Peer Volunteer Program

Help with alcohol and substance use disorders ∙ A safe place ∙ Confidential

A joint company-union program

Contact a Peer Volunteer


The Peer Volunteer Program is a collaborative effort between PG&E, the IBEW, and ESC. The Peers make themselves available to PG&E employees and their dependents for confidential support for their own alcohol/drug use issue or that of a loved one. The services are available at no cost to both union-represented and non-union represented employees.

Contact a Peer Volunteer


We are PG&E employees in long-term recovery from our own alcohol or drug use disorder or that of a loved one. We are your peers, and we know what it’s like for people to question our drinking or drug use. What it’s like to question ourselves, to feel angry, confused, scared or ashamed.

We also know what it’s like to make a change, to regain our health and peace of mind. You are not alone, and we’re here to talk. Confidentially or anonymously—you don’t even have to give us your name if you don’t want to.

  • We have at least two years in recovery.
  • We’ve been trained by the Employee Assistance Program (EAP) but remain separate from EAP.
  • We’re not licensed mental health professionals but have access to one if needed.
  • We’re available by phone 24 hours a day, 7 days a week.

We’re here to help. Contact a Peer Volunteer

  • We can give you the benefit of our experience as peers in long-term recovery.
  • We will not tell you what you “need” to do. We will not judge or lecture you.
  • We will listen and offer our friendship and support.
  • We will answer your questions and provide you with information, resources, referrals, and other avenues of support. We can even help you get into treatment if that’s what you decide.
  • We can support those with an alcohol/drug use issue, those looking for help in coping with a loved one’s alcohol/drug use issue, and those who have recently returned to work from alcohol/drug treatment.

Contact a Peer Volunteer


All in the family!


My name is Jim Hendricks, and I am an Alcoholic.

My grandfather died of this disease. My father drove my grandfather to Alcoholics Anonymous (AA) meetings in the 60’s, because my grandfather had lost his license to drive. But my grandfather never got sober. In 1979, my father’s drinking had become serious, and due to his exposure to AA in the 60’s, he knew where to go.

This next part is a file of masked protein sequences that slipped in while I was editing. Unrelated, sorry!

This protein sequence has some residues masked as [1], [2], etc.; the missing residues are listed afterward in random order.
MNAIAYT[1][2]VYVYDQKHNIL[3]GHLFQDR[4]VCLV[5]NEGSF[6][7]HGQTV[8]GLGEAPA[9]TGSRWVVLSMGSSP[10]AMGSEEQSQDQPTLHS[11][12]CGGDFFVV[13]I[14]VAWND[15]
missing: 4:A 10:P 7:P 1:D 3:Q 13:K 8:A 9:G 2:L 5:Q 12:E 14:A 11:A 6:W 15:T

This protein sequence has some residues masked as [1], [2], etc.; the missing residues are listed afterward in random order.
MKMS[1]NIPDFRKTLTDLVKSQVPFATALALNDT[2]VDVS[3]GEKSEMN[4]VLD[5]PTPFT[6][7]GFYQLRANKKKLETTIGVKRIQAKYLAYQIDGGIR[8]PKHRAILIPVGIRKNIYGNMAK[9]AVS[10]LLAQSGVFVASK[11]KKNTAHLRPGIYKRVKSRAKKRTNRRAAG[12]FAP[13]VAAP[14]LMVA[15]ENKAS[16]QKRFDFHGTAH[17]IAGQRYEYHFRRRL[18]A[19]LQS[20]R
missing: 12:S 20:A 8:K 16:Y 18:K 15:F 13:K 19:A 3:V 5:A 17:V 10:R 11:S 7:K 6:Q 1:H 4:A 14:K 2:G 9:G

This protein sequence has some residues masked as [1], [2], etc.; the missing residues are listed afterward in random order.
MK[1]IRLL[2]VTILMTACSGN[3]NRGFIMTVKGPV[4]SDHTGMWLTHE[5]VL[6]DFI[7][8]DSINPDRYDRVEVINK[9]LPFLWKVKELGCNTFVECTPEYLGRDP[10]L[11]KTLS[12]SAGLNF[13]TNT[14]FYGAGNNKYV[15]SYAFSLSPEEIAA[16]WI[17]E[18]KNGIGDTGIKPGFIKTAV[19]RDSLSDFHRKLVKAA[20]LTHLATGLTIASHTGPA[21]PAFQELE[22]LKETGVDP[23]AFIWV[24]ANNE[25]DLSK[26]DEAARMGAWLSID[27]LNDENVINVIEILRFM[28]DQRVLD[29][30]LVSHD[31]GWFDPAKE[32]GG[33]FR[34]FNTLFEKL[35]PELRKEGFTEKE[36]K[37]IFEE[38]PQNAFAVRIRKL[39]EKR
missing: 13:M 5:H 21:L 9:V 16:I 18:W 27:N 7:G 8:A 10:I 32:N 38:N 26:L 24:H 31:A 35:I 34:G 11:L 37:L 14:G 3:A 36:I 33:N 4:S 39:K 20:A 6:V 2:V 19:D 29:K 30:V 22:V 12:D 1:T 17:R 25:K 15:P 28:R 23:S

I was 18 when my father got sober, and I was well into my addiction at that age. I started drinking and experimenting with other substances when I was 12. In AA you hear people talk about drinking, and you hear that it was fun, then it was fun with problems, and then it was just problems; that is a fairly accurate description for me as well. I drank when things were good, I drank when things were bad, I drank for no reason at all. I had blackouts and embarrassing events happening, and I failed a drug screening because I mixed other substances with alcohol.

At the age of 28, I had watched my father’s life improve because of AA. A friend of mine (a bartender in the restaurant that I worked at) had recently started attending AA meetings, and I asked if he could take me to one. I admitted that I was an Alcoholic at that meeting, and I felt a great relief. Since then, I have attended AA meetings regularly, I have a sponsor and a group of other AA members that help me, and I do the things that are suggested. The obsession to drink has been removed, and I get to live a wonderful life today.

If any of this sounds familiar to you or someone you love, reach out to me or the Peer Volunteer Program; we have been there, and we have found a better way.

Jim Hendricks

This Time it Stuck
You Are Worth It - CN
My Life Was in a Tailspin and I Couldn’t Stop, Until…
It Would Never Happen to Me
This is Living: Surviving Substance Abuse in a Loved One
Grateful to PG&E For My Recovery!
You are worth it - TC
Alcohol and Substance Abuse Impacts the Entire Family
A Recovery Poem
Coping With a Loved One’s Addiction
Highest paid broke homeless person in Eureka


Requirements to become a Peer Volunteer

  • Two or more years of long-term recovery from your own alcohol/substance use disorder or that of a family member.
  • Current and active involvement in a 12-step recovery program or equivalent.
  • Willingness to break your own anonymity within the workplace and to have your name, contact information, and photo posted on the external PVP website and on internal communications.
  • Satisfactory completion of an interview process.
  • Approval by supervisor to serve as a Peer Volunteer.
  • Completion of an initial training session and attendance at one quarterly meeting per year minimum.
  • Maintenance of good performance in your job at PG&E.
  • Commitment of a minimum of one year to the Peer Volunteer Program is desired.

Responsibilities of a Peer Volunteer

A Peer is expected to be available 24/7 via personal cell phone to assist any PG&E employee or dependent who has an issue with their own drinking/drug use or that of a loved one.

If you have questions or wish to explore becoming a Peer Volunteer, please contact or:

Gil Acosta, LMFT
PVP Clinical Consultant
Heather Holladay
PVP Program Manager

We are in the midst of the deadliest drug crisis in American history. It can affect anyone. If you or a dependent are seeking treatment for an opioid use disorder, Medication Assisted Treatment (MAT) offers the best chance for a successful recovery. Work with your local onsite EAP counselor or call Carelon Behavioral Health (formerly Beacon Health Options) at 1-888-445-4436 to find the best treatment center for your situation. You can also contact one of the Peer Volunteers, fellow employees who are in long-term recovery and can help 24/7.